• (ii) Built-in remote access directly into the control panel. [0006]
  • (a) The WebMaster water treatment controller from Walchem Corporation employs the built in remote access. In this approach, a modem and an embedded web server are integrated into the WebMaster Controller. The operating state and parameters of the controller are remotely accessed by first dialing up the controller using the built-in POTS modem. Once the connection is established, the embedded web server in the controller serves up web pages for viewing and modifying the parameters of the controller. [0007]
  • (b) The electronic control panel used by Capstone Microturbine Corporation on their power generation system. The communication port in Capstone's control panel can be directly connected to a POTS modem for remote access. The control panel is capable of responding to commands and queries into internal registers using protocol proprietary to Capstone. [0008]
  • (iii) Custom developed remote monitoring and management software/hardware solution in accordance to particular equipment specifications. [0009]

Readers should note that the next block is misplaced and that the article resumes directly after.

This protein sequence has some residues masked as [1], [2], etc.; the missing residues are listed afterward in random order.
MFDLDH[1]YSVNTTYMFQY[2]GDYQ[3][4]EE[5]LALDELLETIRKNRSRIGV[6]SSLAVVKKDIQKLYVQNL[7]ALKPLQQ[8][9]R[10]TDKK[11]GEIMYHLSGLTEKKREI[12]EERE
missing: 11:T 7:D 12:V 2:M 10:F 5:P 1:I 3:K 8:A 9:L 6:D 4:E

• (a) An example of the custom developed solution CentryCLC and CentryPCS control system by Connected Energy. In this approach, remote connection is enabled by a solution specifically developed to a collection of equipments installed at a specific site. In the instance where the original equipment manufacturer (OEM) control panel does not provide a communication port, the CentryCLC replaces OEM control panel with a microprocessor-based industrial controller programmed specifically to operate the equipment according to equipment's specification. A communication port is included in the replacement controller supporting an open protocol such as MODBUS. A separate system such as the CentryPCS is deployed connecting to the communication port of the controller to provide the remote communication and control access. [0010]